the French Revolution to join the Carmelite order in CompiËgne.
But, the convent walls cannot keep out Revolutionary convictions. Blanche
and her fellow sisters are arrested and while she initially flees from the
oath of martyrdom that they have all taken under the guidance of the
formidable MËre Marie, as her sisters embrace the ultimate sacrifice,
Blanche returns to take her place at the scaffold.

What seems important, and what Lloyd-Evans and takis clearly appreciate, is
that this is not an opera about the French Revolution. Indeed, I can’t
find, or write myself, a better explanation of what the opera is ‘
about’ than this ‘explanation’ by Donald Spoto’s explanation in Opera News fifteen years ago:

‘It is rather a series of nearly classical dialogue-scenes in which issues
and questions of deeply human and religious significance are set forth,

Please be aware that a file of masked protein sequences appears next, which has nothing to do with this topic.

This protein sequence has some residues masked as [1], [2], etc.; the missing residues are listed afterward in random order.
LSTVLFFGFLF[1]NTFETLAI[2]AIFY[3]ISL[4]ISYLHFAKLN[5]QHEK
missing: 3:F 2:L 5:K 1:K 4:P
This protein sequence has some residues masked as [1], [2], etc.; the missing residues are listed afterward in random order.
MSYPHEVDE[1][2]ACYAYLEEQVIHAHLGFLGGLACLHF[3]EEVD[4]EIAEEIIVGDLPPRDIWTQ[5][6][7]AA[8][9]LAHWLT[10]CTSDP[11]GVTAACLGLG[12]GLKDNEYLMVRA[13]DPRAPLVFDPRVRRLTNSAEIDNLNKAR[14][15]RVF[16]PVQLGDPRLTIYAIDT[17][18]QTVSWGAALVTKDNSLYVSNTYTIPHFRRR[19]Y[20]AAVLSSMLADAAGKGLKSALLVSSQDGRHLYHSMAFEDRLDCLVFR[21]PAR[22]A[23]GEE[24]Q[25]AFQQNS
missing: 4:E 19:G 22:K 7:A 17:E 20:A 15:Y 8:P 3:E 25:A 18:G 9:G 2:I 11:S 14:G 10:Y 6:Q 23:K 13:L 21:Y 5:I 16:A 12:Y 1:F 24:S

explored and clarified. The key to its complex of ideas is to be found in
certain matters of the faith that claimed the loyalties of Poulenc and of
Georges Bernanos, whose lifelong motto was set forth at the end of his
novel Journal d’un CurÈ de Campagne (Diary of a Country Priest,
1936): “Tout est gr‚ce” – everything is grace.’


This concept is powerfully embodied in one line in the libretto, when the
Le Prieure warns the overly fervent, naively self-righteous Blanche, who is
seeking to enter the order, ‘Prayer alone justifies our existence …. we
are bound to it day and night’. These words may be difficult for a
non-believer to understand or empathise with, but they underpin the opera,
and Lloyd-Evans’ production. The musical set-pieces of observance – the Qui
Lazarum, Ave Verum Corpus and Salve Regine – are architectural linchpins in
the unfolding sequence of tableaux through which the spiritual journeys of
Blanche and MËre Marie is conveyed. During the performance I was reminded